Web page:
The human-elephant conflict in India has been a long standing problem and every year hundreds of these gentle giants perish due to coming in contact with humans or due to human-related activities. Some are run over by trains or even killed in retaliation for crop damage or property loss. A report by CNN says that every year at least a 100 elephants are killed in India and as many as 500 people lose their lives in these conflicts. To highlight these issues, a miniature artist from Puducherry has found a unique way. Mohana, who is an artist and also works as a private school teacher in Puducherry carves out elephant figures on chalk sticks as a way to create awareness about the dangerously lowering numbers of elephants in the country.
Mohana spoke to news agency ANI about the burning urgency of looking after the elephants in the country who face a serious threat of extinction and with them a major part of the diverse fauna in the sub-continent.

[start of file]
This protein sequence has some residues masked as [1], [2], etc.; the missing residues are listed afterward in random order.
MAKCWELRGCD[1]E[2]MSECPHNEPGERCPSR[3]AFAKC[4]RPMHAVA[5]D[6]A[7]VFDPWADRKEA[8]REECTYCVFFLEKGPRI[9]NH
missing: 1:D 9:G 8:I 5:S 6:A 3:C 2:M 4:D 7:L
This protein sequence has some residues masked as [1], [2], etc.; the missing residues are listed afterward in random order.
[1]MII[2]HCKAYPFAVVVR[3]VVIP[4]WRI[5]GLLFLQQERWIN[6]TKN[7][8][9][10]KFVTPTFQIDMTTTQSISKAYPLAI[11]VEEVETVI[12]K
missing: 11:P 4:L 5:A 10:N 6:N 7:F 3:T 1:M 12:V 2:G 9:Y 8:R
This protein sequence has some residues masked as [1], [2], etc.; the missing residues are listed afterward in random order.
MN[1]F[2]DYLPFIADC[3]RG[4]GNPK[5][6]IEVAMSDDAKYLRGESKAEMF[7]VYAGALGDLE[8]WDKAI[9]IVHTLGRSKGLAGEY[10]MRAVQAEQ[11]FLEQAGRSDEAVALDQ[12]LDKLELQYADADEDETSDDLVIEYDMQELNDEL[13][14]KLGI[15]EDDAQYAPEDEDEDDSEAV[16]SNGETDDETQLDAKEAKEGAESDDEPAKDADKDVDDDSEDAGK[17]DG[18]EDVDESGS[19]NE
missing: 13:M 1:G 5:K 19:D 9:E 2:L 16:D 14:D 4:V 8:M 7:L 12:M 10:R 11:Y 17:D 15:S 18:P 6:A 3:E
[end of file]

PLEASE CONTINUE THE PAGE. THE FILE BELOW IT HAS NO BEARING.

Mohana, a miniature artist and a private school teacher in Puducherry, carves elephant figures on pieces of chalk in a bid to create awareness about the decline in the population of elephants in the country. pic.twitter.com/VwFfx9vLQR— ANI (@ANI) August 10, 2021
Mohana elaborates how hunting and accidents on roads between forests have acted as catalysts to reduce the numbers of elephants in India.
“We teach children that the lion is the king of the forest but do not talk much about elephants. We have narrowed the path in forests that elephants and other animals use to roam around freely, “she said.
India is home to the world’s biggest population of Asian elephants, who have been listed under IUCN’s Endangered list since 1986 as their numbers have dwindled by at least half over a span of last three elephant generations. The Asiatic jumbos are found across 13 countries and a lot of their habitats in the jungle has been cut short due to agriculture and infrastructure building. Even though India has over 100 national parks and around 30 elephant reserves, but of these animals live outside of these protected areas, thereby leading them to be vulnerable.